Cite as: Hannah Burrows (ed.) 2017, ‘Hervarar saga ok Heiðreks 83 (Gestumblindi, Heiðreks gátur 36)’ in Margaret Clunies Ross (ed.), Poetry in fornaldarsögur. Skaldic Poetry of the Scandinavian Middle Ages 8. Turnhout: Brepols, p. 450.
|Hverjar eru þeir tveir, er tíu hafa fætr,
augu þrjú, ok einn hala?
Heiðrekr konungr, hyggðu at gátu
Hverjar eru þeir tveir, er hafa tíu fætr, þrjú augu, ok einn hala? Heiðrekr konungr, hyggðu at gátu.
Who are those two, who have ten feet, three eyes, and one tail? King Heiðrekr, think about the riddle.
Mss: 2845(72v), 281ˣ(100v) (ll. 1-3), 597bˣ(51r), R715ˣ(29v-30r) (ll. 1-3) (Heiðr)
Readings:  tveir: tveir þegnar R715ˣ  er: er ríða þingi at R715ˣ  augu þrjú: þrjú augu R715ˣ; ok: en 281ˣ, 597bˣ [4-5] abbrev. as ‘h’ 2845, abbrev. as ‘h K:’ 597bˣ
Editions: Skj: Anonyme digte og vers [XIII], D. 5. Heiðreks gátur 29: AII, 227, BII, 245-6, Skald II, 127; Heiðr 1672, 152, FSN 1, 486, Heiðr 1873, 262, 343, Heiðr 1924, 82, 139, FSGJ 2, 50, Heiðr 1960, 44; Edd. Min. 119-20.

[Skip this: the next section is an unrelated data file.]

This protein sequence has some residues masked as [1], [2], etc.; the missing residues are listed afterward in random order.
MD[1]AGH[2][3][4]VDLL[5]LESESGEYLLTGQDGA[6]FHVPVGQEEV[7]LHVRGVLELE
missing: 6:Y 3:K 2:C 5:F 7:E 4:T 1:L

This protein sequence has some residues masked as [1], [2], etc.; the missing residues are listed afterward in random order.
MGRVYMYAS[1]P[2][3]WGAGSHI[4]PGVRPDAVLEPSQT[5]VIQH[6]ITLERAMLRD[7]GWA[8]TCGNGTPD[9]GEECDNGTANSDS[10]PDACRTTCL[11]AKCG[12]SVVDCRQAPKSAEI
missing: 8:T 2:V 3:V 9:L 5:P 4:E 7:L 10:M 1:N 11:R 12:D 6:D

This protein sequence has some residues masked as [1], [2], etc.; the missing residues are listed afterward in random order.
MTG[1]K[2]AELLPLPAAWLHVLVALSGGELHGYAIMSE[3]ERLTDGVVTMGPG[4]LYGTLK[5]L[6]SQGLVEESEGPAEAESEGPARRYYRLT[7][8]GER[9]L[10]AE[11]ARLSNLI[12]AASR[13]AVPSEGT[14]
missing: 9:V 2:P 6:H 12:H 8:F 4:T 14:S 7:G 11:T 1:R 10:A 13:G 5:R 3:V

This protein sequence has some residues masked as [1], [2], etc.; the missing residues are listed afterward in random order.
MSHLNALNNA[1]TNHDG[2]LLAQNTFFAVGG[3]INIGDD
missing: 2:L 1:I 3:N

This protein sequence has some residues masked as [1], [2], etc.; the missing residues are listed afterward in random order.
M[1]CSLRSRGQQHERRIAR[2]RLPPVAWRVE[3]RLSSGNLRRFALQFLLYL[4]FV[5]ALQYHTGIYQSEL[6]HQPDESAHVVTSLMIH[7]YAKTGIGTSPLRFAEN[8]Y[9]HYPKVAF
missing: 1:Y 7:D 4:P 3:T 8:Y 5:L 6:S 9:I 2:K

Notes: [All]: Heiðrekr’s response is (Heiðr 1960, 44): Þat er þá, er Óðinn ríðr Sleipni ‘That is when Óðinn rides Sleipnir’. The H redaction is more elaborate (Heiðr 1924, 82): margs freistar þú nú, er þú finnr þau rǫk til framburðar við mik, er forðum váru; þat er þá er Óðinn reið hestinum Sleipni; hann hafði átta fœtr, en Óðinn tvá, en þeir hǫfðu þrjú augu, Sleipnir tvau en Óðinn eitt ‘You are really making a game of it now, when you find in your deliveries to me those wonders which happened in ancient times; that is when Óðinn rode the horse Sleipnir; he had eight feet, and Óðinn two, and they had three eyes, Sleipnir two and Óðinn one’. The story of Sleipnir’s conception and birth is related in Gylf (see SnE 2005, 34-5), as is the story of Óðinn exchanging an eye for a drink from Mímir’s well, the well of knowledge (see SnE 2005, 17), for which Snorri quotes Vsp 28/7-14. — [All]: Taylor (1951, 24-8) identifies a subset of a riddle (his collection is of riddles in English, though he cites worldwide parallels) which he terms ‘The Odin Riddle’, in which an ‘unusual number of feet’ forms part of the clue and the solution concerns a rider on horseback. He feels that the Old Norse example is a ‘special application’, however, rather than that other riddles of this type originate with it. — [1-2]: For R715ˣ’s reading, cf. Heiðr 79/1-2.